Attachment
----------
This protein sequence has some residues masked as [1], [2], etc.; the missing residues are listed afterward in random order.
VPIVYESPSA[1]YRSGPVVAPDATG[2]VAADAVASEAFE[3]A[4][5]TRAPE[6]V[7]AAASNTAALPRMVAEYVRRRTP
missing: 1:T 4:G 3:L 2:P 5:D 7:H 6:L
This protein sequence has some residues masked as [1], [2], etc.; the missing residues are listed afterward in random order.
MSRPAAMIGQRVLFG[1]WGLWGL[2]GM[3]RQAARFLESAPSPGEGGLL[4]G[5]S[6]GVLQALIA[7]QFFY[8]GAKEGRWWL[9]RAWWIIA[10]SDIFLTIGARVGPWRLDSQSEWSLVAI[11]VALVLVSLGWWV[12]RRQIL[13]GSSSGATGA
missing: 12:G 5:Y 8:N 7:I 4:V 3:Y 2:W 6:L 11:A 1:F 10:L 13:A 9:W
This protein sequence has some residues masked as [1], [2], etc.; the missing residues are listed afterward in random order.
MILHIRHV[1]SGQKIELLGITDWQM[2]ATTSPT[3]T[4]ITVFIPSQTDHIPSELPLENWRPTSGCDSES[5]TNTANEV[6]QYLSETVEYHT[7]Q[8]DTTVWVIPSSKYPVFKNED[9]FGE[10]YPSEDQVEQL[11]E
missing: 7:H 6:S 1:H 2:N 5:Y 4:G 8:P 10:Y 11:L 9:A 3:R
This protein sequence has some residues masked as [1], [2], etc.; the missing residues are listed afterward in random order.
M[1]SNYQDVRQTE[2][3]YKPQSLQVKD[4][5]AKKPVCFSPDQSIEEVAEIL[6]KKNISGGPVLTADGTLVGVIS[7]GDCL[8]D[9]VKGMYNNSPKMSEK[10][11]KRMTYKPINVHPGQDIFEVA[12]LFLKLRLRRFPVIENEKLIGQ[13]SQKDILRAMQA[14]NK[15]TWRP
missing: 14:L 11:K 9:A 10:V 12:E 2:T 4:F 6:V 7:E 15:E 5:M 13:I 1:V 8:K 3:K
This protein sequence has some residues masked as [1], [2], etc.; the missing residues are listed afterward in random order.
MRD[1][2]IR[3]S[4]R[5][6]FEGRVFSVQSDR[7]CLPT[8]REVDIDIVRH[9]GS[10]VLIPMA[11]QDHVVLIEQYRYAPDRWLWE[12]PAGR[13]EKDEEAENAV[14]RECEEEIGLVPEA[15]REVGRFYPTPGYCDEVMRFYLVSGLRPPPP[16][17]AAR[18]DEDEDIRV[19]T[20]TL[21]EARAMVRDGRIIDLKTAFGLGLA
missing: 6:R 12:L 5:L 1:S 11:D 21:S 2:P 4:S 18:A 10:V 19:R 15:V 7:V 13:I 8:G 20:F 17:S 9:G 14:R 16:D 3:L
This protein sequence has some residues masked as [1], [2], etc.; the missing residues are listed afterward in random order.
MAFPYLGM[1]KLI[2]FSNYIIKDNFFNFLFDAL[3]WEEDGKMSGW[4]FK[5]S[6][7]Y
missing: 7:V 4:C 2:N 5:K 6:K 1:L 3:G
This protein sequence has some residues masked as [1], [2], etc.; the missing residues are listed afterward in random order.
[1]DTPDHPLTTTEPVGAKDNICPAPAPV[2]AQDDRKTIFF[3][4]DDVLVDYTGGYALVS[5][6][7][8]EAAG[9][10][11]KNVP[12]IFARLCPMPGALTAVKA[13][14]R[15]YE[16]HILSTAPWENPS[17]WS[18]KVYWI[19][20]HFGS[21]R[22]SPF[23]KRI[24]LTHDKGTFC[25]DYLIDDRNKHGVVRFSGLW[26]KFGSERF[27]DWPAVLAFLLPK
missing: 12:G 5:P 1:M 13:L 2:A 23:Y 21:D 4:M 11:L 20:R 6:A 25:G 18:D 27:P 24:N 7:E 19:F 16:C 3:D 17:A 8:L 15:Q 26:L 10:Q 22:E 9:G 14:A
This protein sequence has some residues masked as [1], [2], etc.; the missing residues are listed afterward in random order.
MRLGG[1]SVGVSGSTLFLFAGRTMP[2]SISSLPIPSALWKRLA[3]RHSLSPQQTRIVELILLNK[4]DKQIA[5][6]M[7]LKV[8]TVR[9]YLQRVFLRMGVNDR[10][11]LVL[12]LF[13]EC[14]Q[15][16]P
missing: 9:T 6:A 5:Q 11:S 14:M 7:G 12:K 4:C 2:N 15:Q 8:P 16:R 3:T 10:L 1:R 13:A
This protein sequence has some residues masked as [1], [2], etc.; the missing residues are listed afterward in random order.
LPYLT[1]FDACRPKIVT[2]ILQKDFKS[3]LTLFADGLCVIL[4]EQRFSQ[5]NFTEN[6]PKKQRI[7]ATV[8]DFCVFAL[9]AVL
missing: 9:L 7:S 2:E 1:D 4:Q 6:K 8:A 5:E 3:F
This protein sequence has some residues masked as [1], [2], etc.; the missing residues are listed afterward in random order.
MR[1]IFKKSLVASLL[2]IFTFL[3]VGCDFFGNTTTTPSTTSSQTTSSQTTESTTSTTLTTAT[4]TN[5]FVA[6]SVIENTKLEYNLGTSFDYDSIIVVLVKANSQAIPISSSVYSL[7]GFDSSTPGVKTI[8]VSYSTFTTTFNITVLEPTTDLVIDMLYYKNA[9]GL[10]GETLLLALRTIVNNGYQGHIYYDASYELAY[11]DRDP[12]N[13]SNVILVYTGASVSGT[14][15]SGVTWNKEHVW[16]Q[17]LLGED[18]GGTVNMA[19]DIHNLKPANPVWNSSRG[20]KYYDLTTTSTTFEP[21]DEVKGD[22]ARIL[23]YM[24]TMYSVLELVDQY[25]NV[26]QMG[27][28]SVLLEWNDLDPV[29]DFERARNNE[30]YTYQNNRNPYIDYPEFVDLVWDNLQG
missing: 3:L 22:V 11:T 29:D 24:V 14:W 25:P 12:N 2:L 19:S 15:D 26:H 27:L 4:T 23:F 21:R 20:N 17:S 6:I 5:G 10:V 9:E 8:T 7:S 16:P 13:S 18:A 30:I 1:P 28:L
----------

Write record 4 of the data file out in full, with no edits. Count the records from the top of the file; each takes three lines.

This protein sequence has some residues masked as [1], [2], etc.; the missing residues are listed afterward in random order.
M[1]SNYQDVRQTE[2][3]YKPQSLQVKD[4][5]AKKPVCFSPDQSIEEVAEIL[6]KKNISGGPVLTADGTLVGVIS[7]GDCL[8]D[9]VKGMYNNSPKMSEK[10][11]KRMTYKPINVHPGQDIFEVA[12]LFLKLRLRRFPVIENEKLIGQ[13]SQKDILRAMQA[14]NK[15]TWRP
missing: 14:L 11:K 9:A 10:V 12:E 2:T 4:F 6:V 7:E 15:E 5:M 13:I 1:V 8:K 3:K